Dara Torres
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Swimmer Dara Torres ready for boxing debut

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Dara Torres thought her first boxing match would be fun.

Women don’t hit too hard, she believed, and boxing gloves are soft.

That mindset quickly changed after a punch from her sparring partner.

“I got hit so hard on the side of my mouth that I couldn’t close my jaw for three or four days,” Torres said in a recent telephone interview.

Torres, 49, is scheduled to make her boxing debut in an event for Haymakers for Hope billed as “Belles of the Brawl” on Wednesday in Boston. She has raised more than $18,000 of her $20,000 goal to fight cancer after losing her father, Edward, to colon cancer (donate here).

The 12-time Olympic swimming medalist discovered boxing as a way to get back into shape after knee surgery. Despite being someone who regularly attends 50-minute spin classes and swims for up to 90 minutes, Torres could barely finish two-minute rounds of sparring.

“Two-minute rounds are distance events for me,” said Torres, who completed all of her individual Olympic swimming finals in less than one minute. “I have to pace myself and not go too fast, too hard, too quickly or I’ll be exhausted.”

Torres solicited advice from Laila Ali, a fellow host on the talk show “We Need to Talk.” Ali, a former professional boxer and the daughter of Muhammad Ali, encouraged Torres to take advantage of her reach. Torres is about an inch taller than her opponent, Sue Bator, a chemical engineer.

“It won’t be easy to hit me because my arms are so long,” Torres said.

Torres is hoping that she will be fast enough to dance around the ring, since her knee issues will prevent her from ducking to avoid punches. But her trainer, Jessica Smith, keeps reminding her that she needs to land punches to score points.

“I’m not super aggressive,” Torres said. “But if [my opponent] does something to upset me, I think it will spark something in me to want to fight her.”

One of Torres’ biggest challenges has been to put on enough weight to reach 150 pounds. She has been drinking protein shakes and eating steaks, hamburgers and fries, but as of Monday afternoon, she weighed 149.2 pounds.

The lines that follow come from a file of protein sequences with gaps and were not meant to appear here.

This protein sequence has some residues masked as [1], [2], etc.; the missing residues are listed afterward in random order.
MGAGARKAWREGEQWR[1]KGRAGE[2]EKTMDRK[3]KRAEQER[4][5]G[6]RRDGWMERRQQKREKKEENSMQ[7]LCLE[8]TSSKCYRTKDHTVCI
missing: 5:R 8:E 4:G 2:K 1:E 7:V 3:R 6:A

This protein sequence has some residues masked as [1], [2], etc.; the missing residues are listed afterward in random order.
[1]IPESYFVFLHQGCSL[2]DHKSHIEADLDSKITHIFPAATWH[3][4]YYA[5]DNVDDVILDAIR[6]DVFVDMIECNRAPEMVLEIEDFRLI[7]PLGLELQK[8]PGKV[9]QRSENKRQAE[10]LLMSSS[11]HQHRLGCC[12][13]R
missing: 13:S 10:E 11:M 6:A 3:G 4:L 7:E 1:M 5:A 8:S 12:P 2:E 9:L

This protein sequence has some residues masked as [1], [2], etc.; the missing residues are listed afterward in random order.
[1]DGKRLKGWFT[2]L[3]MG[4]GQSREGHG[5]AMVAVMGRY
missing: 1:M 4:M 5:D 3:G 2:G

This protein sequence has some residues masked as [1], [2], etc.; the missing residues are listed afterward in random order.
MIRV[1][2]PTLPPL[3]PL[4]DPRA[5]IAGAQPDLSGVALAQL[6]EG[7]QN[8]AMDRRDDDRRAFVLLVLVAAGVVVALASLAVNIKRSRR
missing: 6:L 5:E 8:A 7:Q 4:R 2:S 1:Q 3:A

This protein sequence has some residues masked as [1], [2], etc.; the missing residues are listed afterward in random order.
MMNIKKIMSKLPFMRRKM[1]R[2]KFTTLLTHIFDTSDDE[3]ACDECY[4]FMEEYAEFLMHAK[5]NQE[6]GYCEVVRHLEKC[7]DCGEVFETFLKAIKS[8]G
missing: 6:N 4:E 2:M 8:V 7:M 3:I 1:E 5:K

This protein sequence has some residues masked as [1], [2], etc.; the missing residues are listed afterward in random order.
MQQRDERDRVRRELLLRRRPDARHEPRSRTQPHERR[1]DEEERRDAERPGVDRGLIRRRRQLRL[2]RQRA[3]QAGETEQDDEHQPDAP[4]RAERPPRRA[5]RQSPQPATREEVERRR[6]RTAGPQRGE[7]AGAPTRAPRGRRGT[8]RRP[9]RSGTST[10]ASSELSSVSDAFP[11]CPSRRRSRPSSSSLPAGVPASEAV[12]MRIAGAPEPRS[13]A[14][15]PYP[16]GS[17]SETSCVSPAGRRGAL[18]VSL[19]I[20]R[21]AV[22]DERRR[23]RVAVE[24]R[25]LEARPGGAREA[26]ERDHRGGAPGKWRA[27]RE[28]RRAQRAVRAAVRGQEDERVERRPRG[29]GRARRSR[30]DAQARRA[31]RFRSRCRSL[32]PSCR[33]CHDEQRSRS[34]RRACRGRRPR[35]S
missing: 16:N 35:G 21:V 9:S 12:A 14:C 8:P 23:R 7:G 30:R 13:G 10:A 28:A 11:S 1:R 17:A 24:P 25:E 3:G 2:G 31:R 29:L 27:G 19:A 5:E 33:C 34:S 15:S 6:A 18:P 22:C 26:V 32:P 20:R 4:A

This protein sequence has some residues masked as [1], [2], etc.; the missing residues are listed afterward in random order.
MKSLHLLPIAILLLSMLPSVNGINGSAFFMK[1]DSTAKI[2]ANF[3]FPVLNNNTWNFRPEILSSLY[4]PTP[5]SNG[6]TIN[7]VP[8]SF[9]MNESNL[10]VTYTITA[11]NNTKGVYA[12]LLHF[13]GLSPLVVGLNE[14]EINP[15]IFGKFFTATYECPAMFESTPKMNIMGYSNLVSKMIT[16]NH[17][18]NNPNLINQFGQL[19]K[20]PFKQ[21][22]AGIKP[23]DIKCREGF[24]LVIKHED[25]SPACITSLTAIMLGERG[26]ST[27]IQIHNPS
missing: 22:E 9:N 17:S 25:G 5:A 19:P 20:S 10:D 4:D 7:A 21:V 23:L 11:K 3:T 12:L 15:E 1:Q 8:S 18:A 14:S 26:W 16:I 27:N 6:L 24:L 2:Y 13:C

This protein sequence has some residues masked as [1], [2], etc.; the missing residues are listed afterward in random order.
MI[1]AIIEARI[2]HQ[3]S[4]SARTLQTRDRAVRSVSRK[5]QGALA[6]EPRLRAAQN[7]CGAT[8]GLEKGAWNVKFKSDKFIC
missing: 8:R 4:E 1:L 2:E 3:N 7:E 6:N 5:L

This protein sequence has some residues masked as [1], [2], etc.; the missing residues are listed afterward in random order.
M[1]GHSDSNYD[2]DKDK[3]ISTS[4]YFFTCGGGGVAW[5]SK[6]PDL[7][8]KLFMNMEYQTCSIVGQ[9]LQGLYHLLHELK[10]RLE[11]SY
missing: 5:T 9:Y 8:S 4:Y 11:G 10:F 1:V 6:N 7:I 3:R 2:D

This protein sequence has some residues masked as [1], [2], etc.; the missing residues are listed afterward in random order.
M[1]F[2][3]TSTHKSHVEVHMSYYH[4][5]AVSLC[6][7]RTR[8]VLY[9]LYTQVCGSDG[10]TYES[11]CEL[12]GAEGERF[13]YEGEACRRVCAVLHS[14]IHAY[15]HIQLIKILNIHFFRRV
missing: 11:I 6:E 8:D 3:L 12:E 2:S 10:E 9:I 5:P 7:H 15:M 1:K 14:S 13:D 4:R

“I am still going to need to really chow down to make weight,” she said.

Torres expects to have 30-40 friends in attendance at the fight, including two-time Olympic swimming medalist Elizabeth Beisel. Torres compared her nerves to the feeling before swimming in an Olympic final.

“I think I’m going to be sick to my stomach,” she said. “I’m not in my element. My element is in the pool.”

Torres is confident that Wednesday’s fight will be her first and last boxing match. But she is proud that she has scarified so much to raise funds to defeat cancer.

“[Boxing] is something I don’t particularly like and it’s a hard, hard sport,” Torres said. “But it’s something that can bring more awareness and raise money to help fight this fight against cancer.”

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Tommy Ford ends U.S. men’s World Cup drought at Beaver Creek

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Tommy Ford earned his first World Cup win at age 30 and ended the U.S. men’s longest victory and podium droughts in two decades.

Ford won the giant slalom in Beaver Creek, Colo., on Sunday, the last North American race on tour this season. He prevailed by eight tenths of a second combining times over two runs.